Over at Worthwhile Canadian Initiative, Nick Rowe wonders how much of a deficit would need to be money-financed as opposed to bond-financed. I say it doesn’t matter how you finance the deficit, what matters is the time path of interest rates (which is independent of how the deficit is financed).
To see why, assume that in one scenario, a government sells B bonds, sold as short term bills. Each period, the debt will compound by (1 + r_i), where r_i is the nominal rate in that period. That debt will continue to compound until the government decides to pay it off (say with a lump sum tax).
On the other hand, suppose that the government sells B bonds, and then the central bank purchases those bonds, holding them as excess reserves. Now for the central bank to maintain a positive interest rate, it must pay interest on reserves at a rate (1 + r_i) each period, and those reserves will compound just at the same rate as if the government issued bonds.
Nick suggests that currency demand will ultimately reduce the excess reserves to zero — e.g. banks will purchase currency with their reserves as NGDP grows, decreasing the quantity of interest paying reserves and increasing the quantity of non-interest bearing currency. The issuance of non-interest bearing currency is seignorage income, but the Government could just as well use the same seignorage income to retire a portion of the bond debt, by having the central bank gradually expand its balance sheet and purchase a portion of the debt as currency demands increase. If the currency demand comes from high inflation, then it makes no difference whether a debt is inflated away, or whether excess reserves are converted into currency as a result of high prices. The same drawbacks apply to both approaches.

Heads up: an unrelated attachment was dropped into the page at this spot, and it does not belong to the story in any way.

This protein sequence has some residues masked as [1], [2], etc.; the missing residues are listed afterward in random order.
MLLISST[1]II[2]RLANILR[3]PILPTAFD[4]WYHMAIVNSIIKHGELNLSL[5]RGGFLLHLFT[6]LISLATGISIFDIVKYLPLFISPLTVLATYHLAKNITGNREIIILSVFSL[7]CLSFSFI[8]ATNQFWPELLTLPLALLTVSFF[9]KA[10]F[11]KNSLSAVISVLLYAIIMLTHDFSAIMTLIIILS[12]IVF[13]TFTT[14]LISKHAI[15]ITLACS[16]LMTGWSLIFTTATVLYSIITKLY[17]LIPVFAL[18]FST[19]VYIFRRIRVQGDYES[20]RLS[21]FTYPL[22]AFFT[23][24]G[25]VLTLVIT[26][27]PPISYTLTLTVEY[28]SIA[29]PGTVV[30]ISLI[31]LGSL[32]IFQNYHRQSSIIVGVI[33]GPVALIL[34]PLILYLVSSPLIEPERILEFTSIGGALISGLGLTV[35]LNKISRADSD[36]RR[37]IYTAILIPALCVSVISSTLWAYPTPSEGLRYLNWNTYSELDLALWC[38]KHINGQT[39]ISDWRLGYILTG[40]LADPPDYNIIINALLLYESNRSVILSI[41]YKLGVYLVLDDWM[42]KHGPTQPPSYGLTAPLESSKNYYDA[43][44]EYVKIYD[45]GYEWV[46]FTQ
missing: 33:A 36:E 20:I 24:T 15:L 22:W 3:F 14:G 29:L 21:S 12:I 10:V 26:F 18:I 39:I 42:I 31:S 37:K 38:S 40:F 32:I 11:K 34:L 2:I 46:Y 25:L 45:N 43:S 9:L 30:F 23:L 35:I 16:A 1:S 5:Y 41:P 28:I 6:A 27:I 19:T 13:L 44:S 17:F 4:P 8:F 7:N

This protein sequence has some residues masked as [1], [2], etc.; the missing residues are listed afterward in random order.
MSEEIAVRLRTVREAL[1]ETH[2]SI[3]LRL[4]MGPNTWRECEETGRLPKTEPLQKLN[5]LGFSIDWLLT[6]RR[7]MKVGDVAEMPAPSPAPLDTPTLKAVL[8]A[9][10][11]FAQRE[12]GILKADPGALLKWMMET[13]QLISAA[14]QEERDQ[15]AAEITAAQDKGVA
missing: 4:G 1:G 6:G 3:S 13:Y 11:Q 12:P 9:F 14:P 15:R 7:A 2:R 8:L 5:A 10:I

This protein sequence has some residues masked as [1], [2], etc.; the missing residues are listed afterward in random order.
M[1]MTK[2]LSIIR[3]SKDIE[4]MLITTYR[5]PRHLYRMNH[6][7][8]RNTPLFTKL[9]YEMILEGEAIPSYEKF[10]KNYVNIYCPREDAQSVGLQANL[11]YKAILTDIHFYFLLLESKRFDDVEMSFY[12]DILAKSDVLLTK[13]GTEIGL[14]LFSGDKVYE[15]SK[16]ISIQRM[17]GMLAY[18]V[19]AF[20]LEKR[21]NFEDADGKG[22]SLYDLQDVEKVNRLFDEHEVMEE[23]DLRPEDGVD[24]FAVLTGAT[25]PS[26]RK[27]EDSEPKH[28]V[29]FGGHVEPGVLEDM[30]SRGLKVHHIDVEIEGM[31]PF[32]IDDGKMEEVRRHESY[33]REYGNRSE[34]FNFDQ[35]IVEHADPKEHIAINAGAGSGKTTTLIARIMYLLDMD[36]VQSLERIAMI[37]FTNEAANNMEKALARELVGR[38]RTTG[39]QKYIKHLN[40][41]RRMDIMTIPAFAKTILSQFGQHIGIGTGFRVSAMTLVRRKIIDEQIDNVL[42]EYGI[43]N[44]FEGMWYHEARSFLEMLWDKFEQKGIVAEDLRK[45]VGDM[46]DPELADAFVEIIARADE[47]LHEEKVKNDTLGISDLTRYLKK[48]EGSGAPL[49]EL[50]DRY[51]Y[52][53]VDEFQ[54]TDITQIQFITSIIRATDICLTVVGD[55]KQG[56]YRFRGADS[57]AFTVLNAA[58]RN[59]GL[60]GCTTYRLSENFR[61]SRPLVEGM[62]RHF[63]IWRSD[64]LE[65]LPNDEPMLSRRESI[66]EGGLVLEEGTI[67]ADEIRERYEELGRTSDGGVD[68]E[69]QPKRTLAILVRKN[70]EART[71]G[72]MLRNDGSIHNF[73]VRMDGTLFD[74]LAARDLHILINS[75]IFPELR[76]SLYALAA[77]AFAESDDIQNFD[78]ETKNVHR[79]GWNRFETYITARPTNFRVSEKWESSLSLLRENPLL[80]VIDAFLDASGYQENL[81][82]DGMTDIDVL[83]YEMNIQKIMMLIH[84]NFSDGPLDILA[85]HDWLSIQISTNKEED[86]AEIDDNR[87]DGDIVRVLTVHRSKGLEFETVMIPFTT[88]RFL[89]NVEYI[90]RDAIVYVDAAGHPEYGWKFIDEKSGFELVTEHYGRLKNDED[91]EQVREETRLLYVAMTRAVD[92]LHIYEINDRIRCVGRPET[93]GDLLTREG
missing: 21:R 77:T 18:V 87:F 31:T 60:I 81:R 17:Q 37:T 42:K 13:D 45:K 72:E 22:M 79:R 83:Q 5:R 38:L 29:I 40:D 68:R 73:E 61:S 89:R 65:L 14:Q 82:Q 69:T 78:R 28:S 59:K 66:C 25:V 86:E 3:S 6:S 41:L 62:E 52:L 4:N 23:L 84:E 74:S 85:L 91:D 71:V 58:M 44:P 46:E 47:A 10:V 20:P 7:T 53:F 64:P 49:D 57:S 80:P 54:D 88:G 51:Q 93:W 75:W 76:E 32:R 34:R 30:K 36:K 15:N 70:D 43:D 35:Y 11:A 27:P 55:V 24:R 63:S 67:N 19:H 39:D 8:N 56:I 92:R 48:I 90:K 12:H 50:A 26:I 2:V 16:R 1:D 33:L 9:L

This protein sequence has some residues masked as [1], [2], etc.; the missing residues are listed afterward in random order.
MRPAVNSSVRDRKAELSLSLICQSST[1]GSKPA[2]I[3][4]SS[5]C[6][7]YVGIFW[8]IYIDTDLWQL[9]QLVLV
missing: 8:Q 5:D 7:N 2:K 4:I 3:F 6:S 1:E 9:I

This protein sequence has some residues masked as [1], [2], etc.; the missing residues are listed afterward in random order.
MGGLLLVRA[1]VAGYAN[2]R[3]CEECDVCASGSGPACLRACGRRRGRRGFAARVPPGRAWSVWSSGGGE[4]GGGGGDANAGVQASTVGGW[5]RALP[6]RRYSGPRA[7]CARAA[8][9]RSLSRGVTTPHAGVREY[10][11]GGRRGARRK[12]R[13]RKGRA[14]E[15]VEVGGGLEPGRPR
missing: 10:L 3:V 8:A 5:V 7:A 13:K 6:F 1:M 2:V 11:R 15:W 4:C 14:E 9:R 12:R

When will currency demand a.k.a. seignorage income really eliminate all the excess reserves? Currency demand should grow at most as fast as NGDP, i.e. at a real rate of g. This means that the crucial test is the difference r – g, where r is the real rate. This is exactly the condition for whether government debt must be paid off or whether we can ‘outgrow it’. And as the seignorage income can be equally applied to retire the government debt or to retire the excess reserves (or to provide for goods and services if no action was taken), the present value of the future taxes necessary to eliminate the excess reserves is the same as the present value of the future taxes necessary to eliminate the debt.
But will the time path of interest rates be higher if the central bank replaces an interest bearing bill with interest bearing reserves (both paying the policy rate)? Why should a household care if it holds a bill or a deposit paying the same amount? I.e. if the act of selling the debt causes interest rates to settle on a rate r, then buying the debt with reserves that pay an interest rate of r is not going to cause the equilibrium rate to change.
I think the confusion stems from a belief that central banks issue currency (which does not pay interest) rather than reserves. When the interest rate is positive, there is an incentives for banks to deposit their currency with the central bank, converting the currency into reserves and earning a positive interest. This makes banks compete for currency and deposits belonging to households. In this way, even if the central bank were to make all of its QE purchases with $2 Bills, as soon as rates become positive all of the bills would end up back at the central bank converted from currency into interest bearing excess reserves. Therefore whether rates are positive or negative, there is no difference between reserves and short dated bills, and so there is no difference between financing a deficit by issuing more short dated bills or financing a deficit by issuing more reserves.
It’s very odd how nervous commentators are about the central government expanding its balance sheet yet the same group enthusiastically urges the central bank to do whatever it takes. The bank can just keep paying more and more interest on reserves that swell geometrically in size with no concern about whether r > g, no discussions of “sustainability”, “future generations”, etc. In other words, functional finance applies only to the bank, not to the government, even though both are under the same constraints — pay interest of r_i each period on your liabilities net of seignorage income.